John Muir's clockwork desk

Molly sends us this clockwork study desk built by naturalist John Muir while at the University of Wisconsin, Madison, 1861-1863:

I invented a desk in which the books I had to study were arranged in order at the beginning of each term. I also made a bed which set me on my feet every morning at the hour determined on, and in dark winter mornings just as the bed set me on the floor it lighted a lamp. Then, after the minutes allowed for dressing had elapsed, a click was heard and the first book to be studied was pushed up from a rack below the top of the desk, thrown open, and allowed to remain there the number of minutes required. Then the machinery closed the book and allowed it to drop back into its stall, then moved the rack forward and threw up the next in order, and so on, all the day being divided according to the times of recitation, and time required and allotted to each study.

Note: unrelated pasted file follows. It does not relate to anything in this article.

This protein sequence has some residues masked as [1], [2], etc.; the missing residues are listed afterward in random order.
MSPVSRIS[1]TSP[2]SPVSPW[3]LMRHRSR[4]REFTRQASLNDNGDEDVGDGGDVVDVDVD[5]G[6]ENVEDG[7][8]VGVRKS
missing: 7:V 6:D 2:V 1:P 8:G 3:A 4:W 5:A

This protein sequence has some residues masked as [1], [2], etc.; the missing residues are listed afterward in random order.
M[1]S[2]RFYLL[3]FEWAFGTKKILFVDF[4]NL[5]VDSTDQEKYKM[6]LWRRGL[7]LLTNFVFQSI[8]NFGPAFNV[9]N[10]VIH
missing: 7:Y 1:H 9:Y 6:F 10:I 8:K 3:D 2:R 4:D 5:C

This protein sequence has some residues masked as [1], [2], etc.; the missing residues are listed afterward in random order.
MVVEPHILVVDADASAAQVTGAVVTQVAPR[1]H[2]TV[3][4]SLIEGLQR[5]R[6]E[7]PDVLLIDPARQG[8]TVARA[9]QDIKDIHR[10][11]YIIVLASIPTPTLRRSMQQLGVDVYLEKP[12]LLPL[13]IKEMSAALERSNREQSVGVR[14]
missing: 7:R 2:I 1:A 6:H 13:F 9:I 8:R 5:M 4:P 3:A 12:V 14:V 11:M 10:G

(Thanks, Molly!)


  1. If anyone in the Madison, WI area wants to get a close up look, this desk sits in a glass case just inside the entrance to the State Historical Society across the street from the UW student union.

  2. Thanks for that info argelsplage. I go past there all the time. I’ll check it out.

    If I remember correctly, Thomas Jefferson designed himself a revolving stand that kept multiple books open. But Muir’s bed and study contraption are like Wallace and Gromit!

  3. Sounds like the creator of Wallace & Gromit may have gotten some ideas from this guy.

  4. What a wonderful contraption! But how could it possibly save as much time as it cost to design and build?

  5. Good question, Eustace. Muir whittled and sawed his early inventions out of scraps in the dead of night when his family was asleep. He grew up in a frugal farming family that permitted no waste of time or materials. The “scholar’s chair” pictured above is just one of many fascinating things he designed and built.

    The last couple of chapters Muir’s “My Boyhood and Youth” deal with his inventions and what inspired them. It’s good reading, but it makes you feel guilty about sitting at your desktop.

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